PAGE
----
Monday, May 31, 2010
The other day I was putting gas in my car when a man got out of a large truck and headed into the convenience store. What struck me right away was his t-shirt. I've seen some pretty unusual t-shirt messages, but for some reason this one caught me off guard. In fact, it's still nagging at me several days later. It was a simple shirt with no artwork...just block letters across the back. The t-shirt read, "Take the safe choice."
It's a perfectly benign message at first glance. I'm sure there are plenty of times in life when selecting the safer of two options makes sense. For example, it's typically better to view the lions at the zoo from OUTSIDE the cages rather checking them out up close. Sure, safety is a good thing. Still, it was an odd enough message that it made me step back and think about the choices I've made over the years. Would I have been better or worse off in the long run if I had let this advice guide my decision-making? What if at every fork in the road, I carefully selected based purely on safety? What if I had never taken a risk?
It would have been safer for me to stay in my first job - teaching eighth grade English. After all, I was tenured (doesn't get much safer than that) and I loved working with kids that age. Still, when I had the opportunity to move to teaching at the community college, I said, "why not?". It was a great decision, although definitely not the safe one. Here's another time that comes to mind - it would probably have been safer for me to wait until I was older and more established in my career rather than getting married at twenty years old. After all, we were very young and the experts probably would have told us to take a more cautious route. But, thirty-eight years later my husband and I are still going strong and we have a lifetime of shared memories...in many ways, we grew up together. I wouldn't trade that for anything, even though it was no doubt not the safe choice at the time. I think about any number of "unsafe" choices I've made - from two trips to Africa (could have caught malaria, after all) to starting a doctoral program at 53 years old (why go through all that in your fifties?) to leaving a "safe" job in Syracuse at a place I had worked for 27 years to move to Canandaigua and become president of FLCC.
I never really thought of myself as much of a risk-taker, and I'm sure there were times when I took a risk and it didn't work out so well. Right now, though, I can't think of even one time when that happened. It seems to me that when making life choices, the #1 criterion shouldn't be which way feels safe. I've had much better luck by taking the route that excites me and just feels right.
Saturday, May 15, 2010
The end of the academic year is always an incredibly busy time on campus, and this year was no exception. One thing that strikes me during this time of year is the very different ways our students make their own personal connections at the college. When I attended the Athletic Awards banquet, I could hear the pride in the voices of our coaches as they described the contributions of the members of their teams, and there was great energy in the room as team members cheered each other on. At our Phi Theta Kappa induction ceremony, I recalled when I first met this year's officers and I thought about how much each of them had grown in poise and confidence as they worked together to provide leadership to this important group. At the Honors program graduation celebration, I felt the deep connections that students make in our honors courses, with each other and with the faculty. Each of our campus centers had picnics to celebrate the end of the academic year. As students and faculty at our Newark Campus Center sat down for a picnic - including competitive games of bingo and a prize wheel - I was reminded of the close connections students make in the more intimate environment at our Centers. When students walk into a campus center, they are likely to be greeted by name. Students at the Victor picnic were presented with certificates recognizing their unique talents and in Geneva there was a brand new celebration for campus center students who are graduating. At the Spring Arts Festival, students in our music program performed with their friends and displayed their work - another very close group on campus. At the Nursing pinning ceremony this morning our graduating nurses will share the stage at the CMAC with nursing students who are completing their first year in the program, all in white uniforms and caps (which they are likely to never actually wear on the job!). This is a traditional ceremony where the graduating nurses will "pin" the class that follows them. It always reminds me of the connections students make with faculty and students within their programs as they work together to master their disciplines. There are so many more ways that students make connections at FLCC - from residence halls to work study jobs to student government to clubs and events, our students forge lasting relationships that connect with their own personal interests and needs.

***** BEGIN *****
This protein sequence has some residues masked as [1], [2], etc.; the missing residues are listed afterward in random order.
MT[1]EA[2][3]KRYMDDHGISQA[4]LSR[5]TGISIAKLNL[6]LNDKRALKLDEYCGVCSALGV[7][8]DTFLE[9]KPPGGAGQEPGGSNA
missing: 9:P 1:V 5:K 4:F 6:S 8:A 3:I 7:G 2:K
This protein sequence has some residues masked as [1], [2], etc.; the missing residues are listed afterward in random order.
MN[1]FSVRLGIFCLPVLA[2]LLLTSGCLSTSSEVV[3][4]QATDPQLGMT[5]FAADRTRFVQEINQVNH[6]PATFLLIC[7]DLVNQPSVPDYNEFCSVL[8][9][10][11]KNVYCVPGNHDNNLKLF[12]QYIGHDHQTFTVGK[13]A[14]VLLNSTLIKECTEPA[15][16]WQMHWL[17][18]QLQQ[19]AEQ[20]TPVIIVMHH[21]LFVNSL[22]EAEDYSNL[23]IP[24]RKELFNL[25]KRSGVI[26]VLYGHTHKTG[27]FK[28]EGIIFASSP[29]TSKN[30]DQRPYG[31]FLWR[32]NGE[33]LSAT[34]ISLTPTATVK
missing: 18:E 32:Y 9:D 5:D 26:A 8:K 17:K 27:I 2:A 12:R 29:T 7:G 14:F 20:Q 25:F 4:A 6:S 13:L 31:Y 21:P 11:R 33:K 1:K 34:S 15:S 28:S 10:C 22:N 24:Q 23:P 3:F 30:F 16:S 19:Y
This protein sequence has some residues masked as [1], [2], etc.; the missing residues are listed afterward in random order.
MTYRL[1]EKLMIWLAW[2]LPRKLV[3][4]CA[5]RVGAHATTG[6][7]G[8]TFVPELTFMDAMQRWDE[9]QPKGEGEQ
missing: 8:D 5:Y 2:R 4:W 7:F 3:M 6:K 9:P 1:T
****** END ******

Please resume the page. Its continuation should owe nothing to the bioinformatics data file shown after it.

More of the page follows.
Our commencement speaker, Dana Hansen Chavis, will speak today about the importance of relationships in living a fulfilling life. I know our graduates will be thinking about the relationships they built during their time at FLCC and how those special connections shaped their time with us.